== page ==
...successive summaries has been phrased in such a way as to appear a little more certain than the last that greenhouse warming is a potential disaster for mankind. The increasing verbal certainty does not derive from any advances in the science. Rather, it is a function of how strongly a statement about global warming can be put without inviting a significant backlash from the general scientific community. Over the years, the opinion of that community has been manipulated into more-or-less passive support by a deliberate campaign to isolate - and indeed to denigrate - the scientific sceptics outside the central activity of the IPCC. The audience has been actively conditioned into being receptive. It has thereby become gradually easier to sell the proposition of greenhouse disaster.
This conditioning process requires that the audience (politicians, media, lay public) believe that IPCC announcements are:
...the consensus opinion of the vast majority of knowledgeable climate scientists. The belief is simply not true - at least not in the sense that the public understands it....What worries most scientists who know a little about the subject is that virtually the entire experimental support for the theory of global warming is based on the rough coincidence of the slight rise in Earth's temperature over the last 100 years with the rise in concentration of atmospheric carbon dioxide during the same period. The coincidence needs to be viewed in the light of the fact that the world's temperature has always gone up and down like a yo-yo on all sorts of time scales. Presumably it will continue to do so.

The IPCC doesn't really need to worry. The difficulty for the sceptics is that credible argument against accepted wisdom requires, as did the development of the accepted wisdom itself, large-scale resources which can only be supplied by the research institutions. Without those resources, the sceptic is only an amateur who can easily be kept in outer darkness.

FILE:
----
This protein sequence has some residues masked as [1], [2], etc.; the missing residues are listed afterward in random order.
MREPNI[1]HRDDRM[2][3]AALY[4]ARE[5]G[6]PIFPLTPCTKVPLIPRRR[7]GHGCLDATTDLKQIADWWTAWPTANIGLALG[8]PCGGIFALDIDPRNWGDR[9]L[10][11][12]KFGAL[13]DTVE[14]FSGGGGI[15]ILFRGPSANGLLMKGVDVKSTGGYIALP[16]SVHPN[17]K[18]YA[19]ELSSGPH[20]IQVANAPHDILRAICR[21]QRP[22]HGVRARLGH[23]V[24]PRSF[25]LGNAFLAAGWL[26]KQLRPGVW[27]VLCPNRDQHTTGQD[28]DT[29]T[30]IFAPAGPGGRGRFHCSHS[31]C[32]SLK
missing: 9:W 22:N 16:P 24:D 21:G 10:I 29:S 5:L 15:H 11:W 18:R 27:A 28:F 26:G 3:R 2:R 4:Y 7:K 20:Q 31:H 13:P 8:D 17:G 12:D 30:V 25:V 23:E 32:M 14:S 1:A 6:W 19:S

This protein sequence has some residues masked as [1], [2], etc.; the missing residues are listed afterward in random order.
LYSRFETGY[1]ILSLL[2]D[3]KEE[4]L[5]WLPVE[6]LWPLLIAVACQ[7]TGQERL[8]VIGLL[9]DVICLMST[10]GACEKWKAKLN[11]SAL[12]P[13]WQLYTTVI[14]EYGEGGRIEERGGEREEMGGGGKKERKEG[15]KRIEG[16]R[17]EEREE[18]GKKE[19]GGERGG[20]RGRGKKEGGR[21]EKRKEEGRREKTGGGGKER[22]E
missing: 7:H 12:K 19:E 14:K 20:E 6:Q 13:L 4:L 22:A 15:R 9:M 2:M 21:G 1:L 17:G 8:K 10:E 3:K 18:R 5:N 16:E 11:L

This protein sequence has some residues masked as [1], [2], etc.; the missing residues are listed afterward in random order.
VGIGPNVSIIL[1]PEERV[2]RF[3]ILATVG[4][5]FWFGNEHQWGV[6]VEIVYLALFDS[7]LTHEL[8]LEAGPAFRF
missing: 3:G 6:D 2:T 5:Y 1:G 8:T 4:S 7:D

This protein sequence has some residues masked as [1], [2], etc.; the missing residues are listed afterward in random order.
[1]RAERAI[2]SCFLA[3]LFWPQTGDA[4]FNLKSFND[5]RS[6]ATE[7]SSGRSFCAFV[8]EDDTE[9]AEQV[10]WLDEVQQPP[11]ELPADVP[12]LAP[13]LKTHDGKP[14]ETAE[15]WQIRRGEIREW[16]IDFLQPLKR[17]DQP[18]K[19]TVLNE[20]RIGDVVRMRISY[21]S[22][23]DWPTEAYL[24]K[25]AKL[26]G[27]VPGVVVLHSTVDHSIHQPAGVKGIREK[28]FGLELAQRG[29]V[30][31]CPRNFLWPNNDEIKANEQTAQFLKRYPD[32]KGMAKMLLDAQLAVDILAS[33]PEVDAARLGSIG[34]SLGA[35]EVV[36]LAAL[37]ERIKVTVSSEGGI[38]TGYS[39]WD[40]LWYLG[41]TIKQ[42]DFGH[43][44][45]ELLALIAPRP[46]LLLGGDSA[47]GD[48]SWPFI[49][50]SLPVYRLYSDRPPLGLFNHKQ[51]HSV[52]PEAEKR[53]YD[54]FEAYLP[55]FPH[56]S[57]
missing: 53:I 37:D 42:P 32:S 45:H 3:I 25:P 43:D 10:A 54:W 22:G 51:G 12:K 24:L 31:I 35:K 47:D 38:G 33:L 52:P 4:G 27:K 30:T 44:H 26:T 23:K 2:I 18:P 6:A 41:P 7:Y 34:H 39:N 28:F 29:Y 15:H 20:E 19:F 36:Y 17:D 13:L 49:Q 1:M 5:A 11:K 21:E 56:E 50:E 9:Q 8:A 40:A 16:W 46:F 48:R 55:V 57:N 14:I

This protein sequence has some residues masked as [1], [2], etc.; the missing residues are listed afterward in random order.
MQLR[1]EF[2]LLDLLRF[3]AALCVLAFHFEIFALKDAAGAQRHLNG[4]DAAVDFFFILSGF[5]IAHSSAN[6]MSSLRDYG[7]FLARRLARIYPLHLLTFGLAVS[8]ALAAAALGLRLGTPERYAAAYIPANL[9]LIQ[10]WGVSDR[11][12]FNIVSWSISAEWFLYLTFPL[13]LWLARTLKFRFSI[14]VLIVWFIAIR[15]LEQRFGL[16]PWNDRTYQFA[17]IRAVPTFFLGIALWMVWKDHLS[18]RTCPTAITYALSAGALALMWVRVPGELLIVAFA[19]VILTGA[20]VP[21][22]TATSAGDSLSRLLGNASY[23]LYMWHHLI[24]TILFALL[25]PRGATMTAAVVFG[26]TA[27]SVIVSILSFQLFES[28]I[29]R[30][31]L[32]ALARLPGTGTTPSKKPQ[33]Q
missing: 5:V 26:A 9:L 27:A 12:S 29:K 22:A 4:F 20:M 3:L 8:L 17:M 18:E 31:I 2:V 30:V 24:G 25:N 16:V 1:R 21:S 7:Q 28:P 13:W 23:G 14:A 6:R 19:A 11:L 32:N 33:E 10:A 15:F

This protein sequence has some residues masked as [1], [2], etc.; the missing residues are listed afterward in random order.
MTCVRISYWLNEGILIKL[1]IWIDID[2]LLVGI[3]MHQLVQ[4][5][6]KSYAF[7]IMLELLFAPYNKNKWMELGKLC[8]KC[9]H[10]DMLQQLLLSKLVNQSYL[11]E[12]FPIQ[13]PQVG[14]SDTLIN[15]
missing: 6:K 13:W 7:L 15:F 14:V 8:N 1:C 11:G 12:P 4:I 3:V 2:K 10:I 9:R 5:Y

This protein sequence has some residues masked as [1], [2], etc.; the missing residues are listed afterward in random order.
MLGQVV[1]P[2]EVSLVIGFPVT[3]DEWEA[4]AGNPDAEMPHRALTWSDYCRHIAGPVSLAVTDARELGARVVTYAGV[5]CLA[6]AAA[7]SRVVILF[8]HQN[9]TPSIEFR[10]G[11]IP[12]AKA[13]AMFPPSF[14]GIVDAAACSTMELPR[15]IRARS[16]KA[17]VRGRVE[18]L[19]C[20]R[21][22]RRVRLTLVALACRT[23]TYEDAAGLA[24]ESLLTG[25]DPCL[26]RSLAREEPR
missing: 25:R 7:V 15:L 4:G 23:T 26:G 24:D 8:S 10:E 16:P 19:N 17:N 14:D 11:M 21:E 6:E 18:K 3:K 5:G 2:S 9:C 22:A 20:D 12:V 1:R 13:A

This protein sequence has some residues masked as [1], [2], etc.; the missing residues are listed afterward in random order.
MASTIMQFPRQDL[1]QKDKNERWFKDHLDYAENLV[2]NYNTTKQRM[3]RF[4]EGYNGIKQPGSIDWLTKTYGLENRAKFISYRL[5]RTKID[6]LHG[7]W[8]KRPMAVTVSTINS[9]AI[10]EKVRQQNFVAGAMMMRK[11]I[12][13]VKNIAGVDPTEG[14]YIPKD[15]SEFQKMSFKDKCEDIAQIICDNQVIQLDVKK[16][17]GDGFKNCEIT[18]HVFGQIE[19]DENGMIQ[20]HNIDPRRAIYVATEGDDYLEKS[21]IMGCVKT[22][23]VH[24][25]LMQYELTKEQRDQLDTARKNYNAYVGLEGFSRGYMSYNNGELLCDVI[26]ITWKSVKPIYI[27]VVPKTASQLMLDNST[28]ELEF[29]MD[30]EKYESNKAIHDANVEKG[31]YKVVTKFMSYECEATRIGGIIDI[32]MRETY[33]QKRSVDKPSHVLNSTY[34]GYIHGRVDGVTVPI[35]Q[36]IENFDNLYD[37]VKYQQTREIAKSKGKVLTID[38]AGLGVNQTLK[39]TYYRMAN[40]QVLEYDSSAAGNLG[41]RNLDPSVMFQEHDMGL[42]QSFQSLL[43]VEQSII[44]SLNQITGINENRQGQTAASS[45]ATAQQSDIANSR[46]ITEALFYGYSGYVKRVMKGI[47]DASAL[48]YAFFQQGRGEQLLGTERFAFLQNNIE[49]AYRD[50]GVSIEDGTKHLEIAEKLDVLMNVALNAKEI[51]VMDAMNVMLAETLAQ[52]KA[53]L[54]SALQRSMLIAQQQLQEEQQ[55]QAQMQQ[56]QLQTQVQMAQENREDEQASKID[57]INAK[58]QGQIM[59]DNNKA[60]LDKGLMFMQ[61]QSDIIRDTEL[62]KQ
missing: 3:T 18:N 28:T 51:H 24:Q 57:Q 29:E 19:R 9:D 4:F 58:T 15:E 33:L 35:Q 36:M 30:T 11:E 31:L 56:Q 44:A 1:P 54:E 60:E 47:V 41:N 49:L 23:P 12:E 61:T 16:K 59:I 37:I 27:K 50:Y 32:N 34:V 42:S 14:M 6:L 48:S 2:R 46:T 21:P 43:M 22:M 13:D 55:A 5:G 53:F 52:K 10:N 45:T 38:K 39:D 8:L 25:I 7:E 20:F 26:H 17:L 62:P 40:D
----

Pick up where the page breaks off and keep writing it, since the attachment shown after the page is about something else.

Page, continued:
And what prompted Paltridge to reflect on this process and write his article? The personalized, shrill and condescending reactions he received for his temerity in questioning the veracity of the IPCC process at a public conference. One sign that the emperor may indeed not have any clothes on, is the zeal with which those who feed from his trough choose to smite those who dare to ask defining questions. Science has nothing to fear from transparency and accountability: indeed they are essential to scientific progress. Politics, and especially the selective exercise of power, however, is always the most fearful of openness, clarity and dissent.

In my experience, the first thing zealots lose is their sense of humour. Second, is their sense of perspective. From then on in, they become steadily more enveloped in their own sense of paranoia, the primacy of "their" mission and the certitude of their own infallibility. Sadly, they become even more authoritarian than the "problems" they mobilized to reject. And if this description seems to harsh for many climate scientists, it paints an accurate picture of many who suborn the science into their political advocacy, the official websites of many environmental groups and a burgeoning number of blogs.